4 Ways to Scratch the Seven-Year Itch

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Feeling the itch? Hope isn’t lost. With a little effort and creative problem solving, even the dimmest flame can be reignited. Dr. Jessica Griffin, Seven Year Switch’s go-to relationship expert, has a few tricks up her sleeve.

Hug It Out

Physical contact is the best way to rekindle an emotional and physiological connection. Getting between the sheets is great, but even a simple touch – holding hands or cuddling – can increase dopamine and oxytocin, also known as the love drugs. “Of course, this is easier said than done if you can’t stand your spouse at the moment,” admits Dr. Griffin. “It may be helpful to pause for a moment and think about what first attracted you to your spouse, or to recall a fond memory of the two of you.” Start with a hug and see what transpires. She says, “No need to eat the meat and potatoes before the appetizer.”
 
Cut It Out

It’s hard to reconnect with your spouse if you don’t disconnect from everything else. Dr. Griffin suggests unplugging the phone, tablet or other distractions for at least an hour a day. “Check in with your partner during this time,” she says. Kick off the conversation with some introspective questions. What do they want from the relationship? What are they happy with? What would they like to see changed? “Likewise, share what you want from the relationship,” says Dr. Griffin. This is the time to ask yourself the same questions and be honest about the answers.

Let It Out

Studies have shown that couples who try new things together are happier. While that may be a great excuse to sign up for a samba class, something as simple as dining out in a buzzworthy new restaurant can have a similar effect. “Bring back date night!” says Dr. Griffin. Even better, jet off on a romantic getaway. She suggests enlisting friends or family to watch the kids, if you have them, and get out of town (or at least the house) for a couple of nights. “Your children will benefit from parents who are in love with each other, much more than parents who simply tolerate each other. Children who see their parents in love feel safer and more secure.” Take a few minutes of your mini-holiday to plan the next one, and make it a routine. “Time alone shouldn’t be a temporary band-aid, but something that will reconnect you and remind you why you fell in love in the first place.”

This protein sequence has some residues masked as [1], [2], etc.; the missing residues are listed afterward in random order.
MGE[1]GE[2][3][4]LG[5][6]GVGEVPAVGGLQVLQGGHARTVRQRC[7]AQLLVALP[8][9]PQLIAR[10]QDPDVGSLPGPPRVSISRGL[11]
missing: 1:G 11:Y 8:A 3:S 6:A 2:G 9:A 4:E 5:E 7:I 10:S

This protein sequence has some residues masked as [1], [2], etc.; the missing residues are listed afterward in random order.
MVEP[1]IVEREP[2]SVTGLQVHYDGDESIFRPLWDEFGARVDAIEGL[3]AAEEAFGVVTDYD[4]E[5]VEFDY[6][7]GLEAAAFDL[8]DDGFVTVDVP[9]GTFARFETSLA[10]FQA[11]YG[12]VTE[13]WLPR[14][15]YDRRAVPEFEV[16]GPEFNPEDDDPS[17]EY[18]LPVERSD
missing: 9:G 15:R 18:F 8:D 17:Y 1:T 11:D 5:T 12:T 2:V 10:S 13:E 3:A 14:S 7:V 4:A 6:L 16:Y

Talk It Out

“For those couples that continue to struggle, consider a consultation with a licensed couples’ therapist,” recommends Dr. Griffin. She says a professional can help improve communication and “navigate the murky area of whether this is an itch that can be addressed, or whether it’s a sign that the relationship has run its course.” What if one spouse wants to work on the relationship, but the other doesn’t? Dr. Griffin suggests individual therapy for the partner who feels the itch. But, she cautions, “If both spouses are unwilling to work on marital issues, the long-term prognosis for the marriage (and individual happiness) is grim. In these instances, the grass may truly be greener in someone else’s pasture.”

What have you got to lose? Set off on a mini-adventure, hug your partner and set sparks flying. It’s just what the doctor ordered.

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